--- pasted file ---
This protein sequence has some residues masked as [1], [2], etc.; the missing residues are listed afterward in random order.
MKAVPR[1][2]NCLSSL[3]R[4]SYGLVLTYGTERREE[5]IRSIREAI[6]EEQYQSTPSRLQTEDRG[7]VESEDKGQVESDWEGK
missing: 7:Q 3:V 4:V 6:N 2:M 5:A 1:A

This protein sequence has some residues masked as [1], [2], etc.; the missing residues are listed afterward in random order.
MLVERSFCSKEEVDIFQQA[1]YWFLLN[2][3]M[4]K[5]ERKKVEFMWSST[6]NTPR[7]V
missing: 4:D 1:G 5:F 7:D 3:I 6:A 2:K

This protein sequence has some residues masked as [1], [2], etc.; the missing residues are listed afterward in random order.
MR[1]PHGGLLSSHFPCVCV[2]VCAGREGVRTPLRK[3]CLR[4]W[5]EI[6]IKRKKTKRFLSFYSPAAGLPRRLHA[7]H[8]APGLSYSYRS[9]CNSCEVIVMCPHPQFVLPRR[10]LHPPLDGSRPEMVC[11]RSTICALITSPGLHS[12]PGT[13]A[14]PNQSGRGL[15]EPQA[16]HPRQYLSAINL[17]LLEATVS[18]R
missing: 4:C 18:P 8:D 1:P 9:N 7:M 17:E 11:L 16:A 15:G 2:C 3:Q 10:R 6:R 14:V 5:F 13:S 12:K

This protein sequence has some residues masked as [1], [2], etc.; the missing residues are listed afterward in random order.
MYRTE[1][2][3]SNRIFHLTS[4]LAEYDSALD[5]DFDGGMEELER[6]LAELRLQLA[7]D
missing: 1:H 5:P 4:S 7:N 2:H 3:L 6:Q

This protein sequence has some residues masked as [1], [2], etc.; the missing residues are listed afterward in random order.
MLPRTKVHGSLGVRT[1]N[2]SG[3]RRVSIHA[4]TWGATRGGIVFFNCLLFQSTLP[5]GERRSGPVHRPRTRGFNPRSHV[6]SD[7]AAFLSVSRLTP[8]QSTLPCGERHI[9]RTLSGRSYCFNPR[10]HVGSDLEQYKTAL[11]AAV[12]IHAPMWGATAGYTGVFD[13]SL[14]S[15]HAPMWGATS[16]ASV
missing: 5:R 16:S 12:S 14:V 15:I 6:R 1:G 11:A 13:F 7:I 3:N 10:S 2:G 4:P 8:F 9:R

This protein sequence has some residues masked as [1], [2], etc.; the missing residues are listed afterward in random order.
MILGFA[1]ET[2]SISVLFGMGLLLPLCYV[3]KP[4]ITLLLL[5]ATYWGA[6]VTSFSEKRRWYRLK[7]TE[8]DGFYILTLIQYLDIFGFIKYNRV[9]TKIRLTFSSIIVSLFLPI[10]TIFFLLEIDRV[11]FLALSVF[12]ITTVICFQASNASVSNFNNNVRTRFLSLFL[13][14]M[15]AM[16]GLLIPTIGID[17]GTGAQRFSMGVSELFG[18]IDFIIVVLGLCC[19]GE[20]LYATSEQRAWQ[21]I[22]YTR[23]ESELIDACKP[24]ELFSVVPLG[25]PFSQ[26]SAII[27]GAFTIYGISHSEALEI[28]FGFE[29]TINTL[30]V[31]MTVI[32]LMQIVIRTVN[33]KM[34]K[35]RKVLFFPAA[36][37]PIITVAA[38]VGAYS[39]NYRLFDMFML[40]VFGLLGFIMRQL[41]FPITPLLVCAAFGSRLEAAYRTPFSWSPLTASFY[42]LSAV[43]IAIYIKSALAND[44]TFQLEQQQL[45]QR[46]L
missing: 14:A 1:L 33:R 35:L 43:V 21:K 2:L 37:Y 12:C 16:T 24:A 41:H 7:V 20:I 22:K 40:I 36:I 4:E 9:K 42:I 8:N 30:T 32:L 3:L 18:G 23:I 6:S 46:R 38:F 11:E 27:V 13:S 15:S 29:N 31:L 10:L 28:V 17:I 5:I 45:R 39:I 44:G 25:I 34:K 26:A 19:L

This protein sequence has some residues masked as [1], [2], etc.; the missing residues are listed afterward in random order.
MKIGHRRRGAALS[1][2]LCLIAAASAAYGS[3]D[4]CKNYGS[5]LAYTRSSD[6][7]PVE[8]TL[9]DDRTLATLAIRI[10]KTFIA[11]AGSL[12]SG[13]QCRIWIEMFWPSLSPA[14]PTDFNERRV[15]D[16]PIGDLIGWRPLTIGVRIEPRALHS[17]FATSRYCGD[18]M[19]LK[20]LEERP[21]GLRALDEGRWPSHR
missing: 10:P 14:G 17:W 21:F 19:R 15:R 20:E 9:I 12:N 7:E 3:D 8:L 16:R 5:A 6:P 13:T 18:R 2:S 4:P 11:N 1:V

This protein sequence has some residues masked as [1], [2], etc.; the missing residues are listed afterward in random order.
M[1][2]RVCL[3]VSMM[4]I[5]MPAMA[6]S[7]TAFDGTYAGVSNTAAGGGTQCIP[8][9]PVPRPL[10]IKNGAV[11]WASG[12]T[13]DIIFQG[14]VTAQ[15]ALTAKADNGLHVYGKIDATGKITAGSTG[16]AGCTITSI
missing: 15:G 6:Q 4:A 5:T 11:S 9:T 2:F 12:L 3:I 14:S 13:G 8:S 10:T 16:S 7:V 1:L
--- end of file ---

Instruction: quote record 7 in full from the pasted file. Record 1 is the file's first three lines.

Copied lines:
This protein sequence has some residues masked as [1], [2], etc.; the missing residues are listed afterward in random order.
MKIGHRRRGAALS[1][2]LCLIAAASAAYGS[3]D[4]CKNYGS[5]LAYTRSSD[6][7]PVE[8]TL[9]DDRTLATLAIRI[10]KTFIA[11]AGSL[12]SG[13]QCRIWIEMFWPSLSPA[14]PTDFNERRV[15]D[16]PIGDLIGWRPLTIGVRIEPRALHS[17]FATSRYCGD[18]M[19]LK[20]LEERP[21]GLRALDEGRWPSHR
missing: 10:P 14:G 17:W 21:F 19:R 15:R 20:E 9:I 12:N 7:E 3:D 8:L 16:R 5:A 6:P 13:T 18:R 2:S 4:P 11:N 1:V